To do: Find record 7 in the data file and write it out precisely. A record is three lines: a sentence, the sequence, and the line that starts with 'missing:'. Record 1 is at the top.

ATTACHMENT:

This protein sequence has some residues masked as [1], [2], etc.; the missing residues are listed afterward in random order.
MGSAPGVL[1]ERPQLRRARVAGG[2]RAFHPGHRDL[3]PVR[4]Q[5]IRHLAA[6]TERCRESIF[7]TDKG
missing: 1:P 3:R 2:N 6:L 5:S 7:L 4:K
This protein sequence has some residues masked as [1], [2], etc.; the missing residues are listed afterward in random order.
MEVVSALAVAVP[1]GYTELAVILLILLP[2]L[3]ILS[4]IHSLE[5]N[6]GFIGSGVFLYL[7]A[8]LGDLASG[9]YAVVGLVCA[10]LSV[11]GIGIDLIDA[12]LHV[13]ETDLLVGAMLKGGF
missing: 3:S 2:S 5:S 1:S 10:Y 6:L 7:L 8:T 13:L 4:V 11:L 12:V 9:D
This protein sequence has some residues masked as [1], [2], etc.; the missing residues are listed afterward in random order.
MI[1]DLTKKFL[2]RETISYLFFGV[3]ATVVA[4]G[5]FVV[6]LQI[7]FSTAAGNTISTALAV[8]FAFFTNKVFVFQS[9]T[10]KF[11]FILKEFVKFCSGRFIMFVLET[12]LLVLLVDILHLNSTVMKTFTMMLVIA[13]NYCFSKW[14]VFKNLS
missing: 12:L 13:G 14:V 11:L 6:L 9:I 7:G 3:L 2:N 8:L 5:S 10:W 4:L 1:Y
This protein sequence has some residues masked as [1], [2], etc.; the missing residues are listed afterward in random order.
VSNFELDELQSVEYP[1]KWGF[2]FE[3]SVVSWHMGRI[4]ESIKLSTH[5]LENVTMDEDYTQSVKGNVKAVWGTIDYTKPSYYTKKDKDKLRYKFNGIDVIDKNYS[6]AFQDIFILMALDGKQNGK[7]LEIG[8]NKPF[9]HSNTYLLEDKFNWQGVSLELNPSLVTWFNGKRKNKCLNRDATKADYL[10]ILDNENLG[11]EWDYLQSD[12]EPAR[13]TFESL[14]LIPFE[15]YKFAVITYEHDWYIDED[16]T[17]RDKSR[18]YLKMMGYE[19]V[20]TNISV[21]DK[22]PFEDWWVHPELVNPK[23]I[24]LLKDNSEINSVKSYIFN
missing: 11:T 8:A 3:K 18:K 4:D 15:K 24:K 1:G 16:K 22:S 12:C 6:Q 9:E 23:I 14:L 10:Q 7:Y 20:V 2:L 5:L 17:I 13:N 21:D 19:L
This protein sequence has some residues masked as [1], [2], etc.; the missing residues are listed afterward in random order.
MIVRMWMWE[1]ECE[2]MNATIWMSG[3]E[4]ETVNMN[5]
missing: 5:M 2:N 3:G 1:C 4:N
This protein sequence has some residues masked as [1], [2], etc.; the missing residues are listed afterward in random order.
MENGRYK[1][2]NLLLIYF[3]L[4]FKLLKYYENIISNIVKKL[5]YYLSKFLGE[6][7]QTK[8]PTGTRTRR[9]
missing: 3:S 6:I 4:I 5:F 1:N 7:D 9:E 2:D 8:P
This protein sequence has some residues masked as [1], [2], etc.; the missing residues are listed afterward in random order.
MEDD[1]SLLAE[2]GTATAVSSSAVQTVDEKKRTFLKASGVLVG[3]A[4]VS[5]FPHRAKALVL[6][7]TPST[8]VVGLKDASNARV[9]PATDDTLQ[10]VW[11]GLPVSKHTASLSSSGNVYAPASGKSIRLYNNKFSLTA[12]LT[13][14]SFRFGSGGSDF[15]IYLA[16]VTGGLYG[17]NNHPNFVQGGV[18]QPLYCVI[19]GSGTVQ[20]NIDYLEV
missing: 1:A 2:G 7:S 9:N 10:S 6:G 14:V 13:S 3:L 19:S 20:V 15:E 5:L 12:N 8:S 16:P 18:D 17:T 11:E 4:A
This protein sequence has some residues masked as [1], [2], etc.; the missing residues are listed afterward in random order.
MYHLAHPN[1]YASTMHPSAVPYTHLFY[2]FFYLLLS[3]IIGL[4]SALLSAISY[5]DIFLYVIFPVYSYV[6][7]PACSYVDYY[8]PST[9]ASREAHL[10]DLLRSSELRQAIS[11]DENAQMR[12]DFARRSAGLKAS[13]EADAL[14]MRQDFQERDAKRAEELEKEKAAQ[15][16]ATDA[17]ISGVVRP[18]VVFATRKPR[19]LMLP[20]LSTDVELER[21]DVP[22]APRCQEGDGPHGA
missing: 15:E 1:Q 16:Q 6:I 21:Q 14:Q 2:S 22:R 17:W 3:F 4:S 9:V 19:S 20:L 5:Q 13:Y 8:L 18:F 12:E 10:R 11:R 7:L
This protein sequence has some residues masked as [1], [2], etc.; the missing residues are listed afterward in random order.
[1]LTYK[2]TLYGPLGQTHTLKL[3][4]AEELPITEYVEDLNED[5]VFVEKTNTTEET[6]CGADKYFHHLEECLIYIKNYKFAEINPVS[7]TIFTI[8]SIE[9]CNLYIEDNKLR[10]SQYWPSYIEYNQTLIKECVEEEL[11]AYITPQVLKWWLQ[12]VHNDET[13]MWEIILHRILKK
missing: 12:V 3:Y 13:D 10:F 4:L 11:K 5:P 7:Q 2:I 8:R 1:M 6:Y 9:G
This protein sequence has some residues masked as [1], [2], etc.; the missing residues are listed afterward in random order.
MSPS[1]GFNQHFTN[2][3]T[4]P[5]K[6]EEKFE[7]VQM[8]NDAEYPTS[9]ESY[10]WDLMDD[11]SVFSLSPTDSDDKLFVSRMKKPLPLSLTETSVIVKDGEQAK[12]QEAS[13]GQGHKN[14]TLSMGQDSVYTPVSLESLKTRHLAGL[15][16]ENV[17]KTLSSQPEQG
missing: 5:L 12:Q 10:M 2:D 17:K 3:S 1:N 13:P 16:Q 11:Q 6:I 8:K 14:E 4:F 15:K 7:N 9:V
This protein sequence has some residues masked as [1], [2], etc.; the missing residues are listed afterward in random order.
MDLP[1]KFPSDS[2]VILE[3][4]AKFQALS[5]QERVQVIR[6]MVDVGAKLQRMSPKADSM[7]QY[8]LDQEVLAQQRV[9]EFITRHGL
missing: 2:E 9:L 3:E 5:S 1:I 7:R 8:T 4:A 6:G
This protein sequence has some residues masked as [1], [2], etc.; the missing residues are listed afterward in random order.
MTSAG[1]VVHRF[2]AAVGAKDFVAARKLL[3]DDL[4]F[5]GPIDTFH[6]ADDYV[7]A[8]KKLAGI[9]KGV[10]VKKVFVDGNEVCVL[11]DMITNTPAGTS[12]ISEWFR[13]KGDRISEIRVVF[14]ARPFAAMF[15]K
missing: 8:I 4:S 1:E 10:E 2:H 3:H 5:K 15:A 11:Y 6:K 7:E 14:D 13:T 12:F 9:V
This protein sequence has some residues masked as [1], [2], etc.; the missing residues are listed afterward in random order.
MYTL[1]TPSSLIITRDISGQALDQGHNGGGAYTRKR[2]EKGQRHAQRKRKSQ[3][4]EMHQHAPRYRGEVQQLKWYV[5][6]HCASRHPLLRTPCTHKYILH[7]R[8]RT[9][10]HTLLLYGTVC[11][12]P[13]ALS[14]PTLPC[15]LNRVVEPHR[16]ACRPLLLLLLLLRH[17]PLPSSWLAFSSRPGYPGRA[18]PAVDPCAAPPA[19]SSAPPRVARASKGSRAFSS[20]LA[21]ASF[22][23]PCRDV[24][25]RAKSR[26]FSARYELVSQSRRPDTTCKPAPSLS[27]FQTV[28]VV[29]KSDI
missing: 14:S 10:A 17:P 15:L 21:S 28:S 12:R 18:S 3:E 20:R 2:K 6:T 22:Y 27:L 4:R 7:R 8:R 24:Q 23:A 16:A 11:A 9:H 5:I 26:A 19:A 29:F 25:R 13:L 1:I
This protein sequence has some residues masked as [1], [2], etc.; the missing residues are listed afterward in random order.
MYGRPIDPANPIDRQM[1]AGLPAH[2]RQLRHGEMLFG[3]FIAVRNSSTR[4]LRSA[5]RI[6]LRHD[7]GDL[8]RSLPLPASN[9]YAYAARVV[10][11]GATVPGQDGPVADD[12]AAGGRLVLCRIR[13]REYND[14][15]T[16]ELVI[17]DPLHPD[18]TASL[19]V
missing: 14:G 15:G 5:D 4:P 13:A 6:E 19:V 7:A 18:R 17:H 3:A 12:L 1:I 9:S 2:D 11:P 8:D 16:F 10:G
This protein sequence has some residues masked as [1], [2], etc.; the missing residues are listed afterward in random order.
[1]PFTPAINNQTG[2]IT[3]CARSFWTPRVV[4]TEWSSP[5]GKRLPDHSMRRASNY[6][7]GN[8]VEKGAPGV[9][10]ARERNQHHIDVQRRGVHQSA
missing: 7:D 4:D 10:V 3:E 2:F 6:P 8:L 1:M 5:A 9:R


This protein sequence has some residues masked as [1], [2], etc.; the missing residues are listed afterward in random order.
MEDD[1]SLLAE[2]GTATAVSSSAVQTVDEKKRTFLKASGVLVG[3]A[4]VS[5]FPHRAKALVL[6][7]TPST[8]VVGLKDASNARV[9]PATDDTLQ[10]VW[11]GLPVSKHTASLSSSGNVYAPASGKSIRLYNNKFSLTA[12]LT[13][14]SFRFGSGGSDF[15]IYLA[16]VTGGLYG[17]NNHPNFVQGGV[18]QPLYCVI[19]GSGTVQ[20]NIDYLEV
missing: 1:A 2:G 7:S 9:N 10:S 6:G 14:V 13:S 3:L 19:S 20:V 15:E 5:L 12:N 8:S 16:P 18:D 17:T 11:E 4:A